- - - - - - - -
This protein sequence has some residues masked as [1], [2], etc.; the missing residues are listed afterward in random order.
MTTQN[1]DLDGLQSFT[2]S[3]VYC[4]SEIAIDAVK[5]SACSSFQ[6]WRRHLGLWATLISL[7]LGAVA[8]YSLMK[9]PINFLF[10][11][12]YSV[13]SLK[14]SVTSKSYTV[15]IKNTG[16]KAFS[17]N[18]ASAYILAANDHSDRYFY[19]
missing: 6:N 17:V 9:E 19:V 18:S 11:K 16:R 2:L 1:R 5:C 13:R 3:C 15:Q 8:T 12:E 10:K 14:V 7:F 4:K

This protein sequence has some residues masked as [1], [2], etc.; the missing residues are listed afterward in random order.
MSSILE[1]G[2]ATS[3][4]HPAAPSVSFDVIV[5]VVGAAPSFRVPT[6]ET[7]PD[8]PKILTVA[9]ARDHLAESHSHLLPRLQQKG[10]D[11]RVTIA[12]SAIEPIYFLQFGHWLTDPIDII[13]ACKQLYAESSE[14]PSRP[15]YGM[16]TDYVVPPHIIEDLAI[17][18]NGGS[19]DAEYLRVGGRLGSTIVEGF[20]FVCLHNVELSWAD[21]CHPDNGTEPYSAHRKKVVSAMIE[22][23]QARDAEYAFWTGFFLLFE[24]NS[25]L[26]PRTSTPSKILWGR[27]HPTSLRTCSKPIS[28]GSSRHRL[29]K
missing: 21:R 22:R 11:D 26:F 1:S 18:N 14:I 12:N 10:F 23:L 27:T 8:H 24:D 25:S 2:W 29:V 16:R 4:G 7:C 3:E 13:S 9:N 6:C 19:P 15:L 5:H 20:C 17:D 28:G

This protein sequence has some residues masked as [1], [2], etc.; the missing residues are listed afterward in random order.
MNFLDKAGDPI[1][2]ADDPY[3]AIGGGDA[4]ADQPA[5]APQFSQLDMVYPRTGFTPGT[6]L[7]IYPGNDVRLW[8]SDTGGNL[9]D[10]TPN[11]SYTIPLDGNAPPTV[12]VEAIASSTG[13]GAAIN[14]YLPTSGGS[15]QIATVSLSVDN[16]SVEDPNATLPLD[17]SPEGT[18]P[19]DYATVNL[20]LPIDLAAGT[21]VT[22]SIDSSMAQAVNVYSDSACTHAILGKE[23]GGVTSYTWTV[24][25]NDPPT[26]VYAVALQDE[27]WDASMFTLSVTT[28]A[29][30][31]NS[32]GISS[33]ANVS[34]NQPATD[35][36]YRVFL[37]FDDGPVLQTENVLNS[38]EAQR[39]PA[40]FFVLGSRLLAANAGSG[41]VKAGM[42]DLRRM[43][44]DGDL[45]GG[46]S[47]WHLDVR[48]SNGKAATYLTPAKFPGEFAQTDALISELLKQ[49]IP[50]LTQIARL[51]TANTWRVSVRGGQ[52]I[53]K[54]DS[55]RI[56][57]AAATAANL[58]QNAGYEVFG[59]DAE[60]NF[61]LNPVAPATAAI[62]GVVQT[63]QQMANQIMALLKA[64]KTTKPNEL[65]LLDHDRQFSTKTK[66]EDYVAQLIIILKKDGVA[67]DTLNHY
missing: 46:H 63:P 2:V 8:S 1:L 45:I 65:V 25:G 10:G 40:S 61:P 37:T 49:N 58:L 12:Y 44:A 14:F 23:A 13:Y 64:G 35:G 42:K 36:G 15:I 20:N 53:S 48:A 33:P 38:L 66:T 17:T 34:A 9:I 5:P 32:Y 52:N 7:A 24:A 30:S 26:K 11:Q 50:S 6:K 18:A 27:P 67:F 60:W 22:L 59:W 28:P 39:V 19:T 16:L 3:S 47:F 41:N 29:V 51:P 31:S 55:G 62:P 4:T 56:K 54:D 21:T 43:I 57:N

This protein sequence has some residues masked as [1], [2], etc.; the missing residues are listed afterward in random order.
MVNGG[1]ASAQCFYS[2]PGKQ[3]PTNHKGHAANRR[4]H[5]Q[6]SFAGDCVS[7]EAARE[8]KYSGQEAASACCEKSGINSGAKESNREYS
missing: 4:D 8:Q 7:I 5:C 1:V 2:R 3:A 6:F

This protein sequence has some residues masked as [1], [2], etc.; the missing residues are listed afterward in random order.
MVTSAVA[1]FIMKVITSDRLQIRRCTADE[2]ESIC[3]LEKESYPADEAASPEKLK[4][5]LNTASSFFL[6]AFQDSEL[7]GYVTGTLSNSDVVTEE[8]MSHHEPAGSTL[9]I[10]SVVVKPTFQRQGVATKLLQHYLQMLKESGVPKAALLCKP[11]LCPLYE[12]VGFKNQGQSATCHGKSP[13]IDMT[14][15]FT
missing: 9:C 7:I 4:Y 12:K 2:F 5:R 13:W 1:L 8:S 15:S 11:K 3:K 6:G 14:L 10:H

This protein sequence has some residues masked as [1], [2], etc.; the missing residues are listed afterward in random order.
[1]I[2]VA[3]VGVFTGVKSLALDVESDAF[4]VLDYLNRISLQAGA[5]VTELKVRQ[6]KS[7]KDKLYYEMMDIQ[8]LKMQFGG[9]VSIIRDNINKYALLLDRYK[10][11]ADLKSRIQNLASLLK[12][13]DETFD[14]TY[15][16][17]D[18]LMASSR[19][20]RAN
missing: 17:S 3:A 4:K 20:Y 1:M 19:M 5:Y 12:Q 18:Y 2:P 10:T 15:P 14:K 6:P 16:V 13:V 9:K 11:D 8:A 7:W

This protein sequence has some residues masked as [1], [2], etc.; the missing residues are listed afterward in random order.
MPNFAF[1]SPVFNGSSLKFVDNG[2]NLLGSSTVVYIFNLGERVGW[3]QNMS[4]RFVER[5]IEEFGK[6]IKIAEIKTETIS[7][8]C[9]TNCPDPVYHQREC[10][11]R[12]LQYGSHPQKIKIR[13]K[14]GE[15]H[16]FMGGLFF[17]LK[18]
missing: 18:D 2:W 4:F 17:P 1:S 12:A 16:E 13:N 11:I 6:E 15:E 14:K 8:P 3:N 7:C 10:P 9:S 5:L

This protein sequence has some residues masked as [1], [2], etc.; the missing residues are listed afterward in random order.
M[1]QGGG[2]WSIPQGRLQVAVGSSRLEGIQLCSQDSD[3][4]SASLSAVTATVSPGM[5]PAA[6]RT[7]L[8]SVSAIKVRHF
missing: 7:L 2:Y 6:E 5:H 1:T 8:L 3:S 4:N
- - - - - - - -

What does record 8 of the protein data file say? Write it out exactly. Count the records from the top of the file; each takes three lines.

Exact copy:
This protein sequence has some residues masked as [1], [2], etc.; the missing residues are listed afterward in random order.
M[1]QGGG[2]WSIPQGRLQVAVGSSRLEGIQLCSQDSD[3][4]SASLSAVTATVSPGM[5]PAA[6]RT[7]L[8]SVSAIKVRHF
missing: 7:L 2:Y 6:E 5:H 1:T 8:L 3:S 4:N